From the comments you make, it appears that you see the "common sense" outcome as being a rejection of independence. This implies that those who have a different view from your own are somehow deficient in their ability to think rationally. That is your opinion rather than a fact.

POGS Wed 06-Aug-14 16:46:50

I certainly did not view papaoscar's post as being in anyway derogatory against the people residing in Scotland who will vote.

I think a poster stating his/her opinion is normal.

If we all had to post on factual evidence only what would be the point to some threads.

papaoscar Wed 06-Aug-14 16:56:15

Now, now, Eleothan, you really mustn't jump to conclusions. I have no axe to grind over Scotland's decision, its for the Scots to decide their future, but I think it should be done on the basis of facts not fiction. Having been bamboozled over many years by all flavours of politicians I tend not to believe their blandishments any more and would not want them to lead the Scots up the garden path. I have to say, though, that even if I had a vote in this matter I really wouldn't know to use it at the moment. What does pain me is that I do not have the opportunity to vote in this matter which, after all, could lead to the break-up of my country, the UK.

newist Wed 06-Aug-14 17:01:17

I have always thought, that any country had to have gold reserves to match the currency in circulation, otherwise notes and coins are worthless.
I don't understand where Scotland's gold reserve is going to come from, if its a yes vote. If it becomes independent, it surely cannot share English gold, because that is not independence, or will it borrow England's gold.
It does concern me how much our pound would be worth

Eloethan Wed 06-Aug-14 17:31:04

Of course voicing an opinion is normal. There wouldn't be much point having a forum if nobody gave their point of view.

I just felt that describing one side of the argument as "common sense" is suggesting that those who feel differently are automatically wrong-headed.

Granny23 Wed 06-Aug-14 19:36:15

Newist don't you remember that Gordon Brown sold off the UK's (not England's) gold at a knock down price and then indulged in what is euphemistically called 'Quantative Easing' which basically is the Bank of England (which is in fact the Bank of the UK) printing and circulating bank notes, without security, to enable trade to continue during a downturn, depression or financial crisis. Everytime you accept a Sterling Bank Note in return for goods or services, you are in effect lending £5, £10 or £20 to the Bank of England. If a lot of people simultaneously lost faith in the pound and exchanged their money for Euros or USA$ then the whole charade would collapse and the pound in your pocket (or bank account) would be worthless.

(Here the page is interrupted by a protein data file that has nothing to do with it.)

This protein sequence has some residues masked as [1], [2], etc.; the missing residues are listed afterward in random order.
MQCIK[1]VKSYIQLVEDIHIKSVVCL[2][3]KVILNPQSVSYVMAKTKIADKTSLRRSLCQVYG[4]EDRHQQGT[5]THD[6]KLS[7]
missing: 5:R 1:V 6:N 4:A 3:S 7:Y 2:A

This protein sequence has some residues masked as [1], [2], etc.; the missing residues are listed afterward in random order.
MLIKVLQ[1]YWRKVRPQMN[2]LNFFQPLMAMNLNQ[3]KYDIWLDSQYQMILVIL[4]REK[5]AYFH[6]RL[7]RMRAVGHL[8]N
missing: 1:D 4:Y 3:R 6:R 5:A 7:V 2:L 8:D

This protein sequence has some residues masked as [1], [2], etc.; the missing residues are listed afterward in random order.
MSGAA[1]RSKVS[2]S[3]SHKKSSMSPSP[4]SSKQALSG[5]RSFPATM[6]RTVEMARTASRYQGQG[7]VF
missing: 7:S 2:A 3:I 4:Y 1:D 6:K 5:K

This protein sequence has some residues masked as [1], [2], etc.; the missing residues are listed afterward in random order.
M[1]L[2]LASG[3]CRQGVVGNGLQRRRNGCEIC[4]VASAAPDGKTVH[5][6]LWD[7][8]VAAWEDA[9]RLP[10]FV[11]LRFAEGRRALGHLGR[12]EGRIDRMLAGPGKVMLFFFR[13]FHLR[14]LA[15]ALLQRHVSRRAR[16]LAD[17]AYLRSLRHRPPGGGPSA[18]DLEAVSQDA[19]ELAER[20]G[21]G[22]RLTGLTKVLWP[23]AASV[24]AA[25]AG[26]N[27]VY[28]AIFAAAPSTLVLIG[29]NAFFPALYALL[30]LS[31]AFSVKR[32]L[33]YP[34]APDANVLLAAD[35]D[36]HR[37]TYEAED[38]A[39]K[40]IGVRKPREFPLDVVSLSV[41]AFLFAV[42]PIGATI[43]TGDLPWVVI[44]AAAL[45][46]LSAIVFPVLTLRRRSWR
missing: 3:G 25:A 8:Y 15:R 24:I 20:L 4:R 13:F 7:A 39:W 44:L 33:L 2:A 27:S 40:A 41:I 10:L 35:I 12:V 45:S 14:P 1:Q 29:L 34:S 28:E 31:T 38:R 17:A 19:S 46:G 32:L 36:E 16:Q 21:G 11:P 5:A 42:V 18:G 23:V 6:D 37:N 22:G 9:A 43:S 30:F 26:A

The so called Bank of England belongs as much to Scotland, Wales and Northern Ireland as England. If there is to be a 'divorce' then either Scotland would be entitled to a percentage share of the assets including the gold (if any remains!) and liable for the same percentage share of the debts, which are much bigger than the assets - OR - as David Cameron has said, RumpUK declares itself to be the successor state, refuses a currency union with Scotland and inherits all the assets but also all the liabilities. That scenario leaves Scotland with 18 months from the referendum until Independence day to set up its own Central Bank and decide whether to use Sterling without a currency union, set up a Scottish Currency or join the Euro - many options and a startup balance sheet with no inherited debt.

It is also worth pondering that the major surety for the massive amounts of money that the UK has borrowed over the past few years is the Oil Reserves in the North Sea and the new fields yet to be developed to the West of Scotland. If there is an iScotland and RUK currency union then these reserves will remain in the sterling zone as collateral for the loans: If Scotland has to create a currency of its own then its 90+% of the oil reserves will be more than sufficient to provide indemnity for Scotland's needs but what about the rest of the UK? What assets can they 'mortgage' if the bulk of the oil is outwith their control?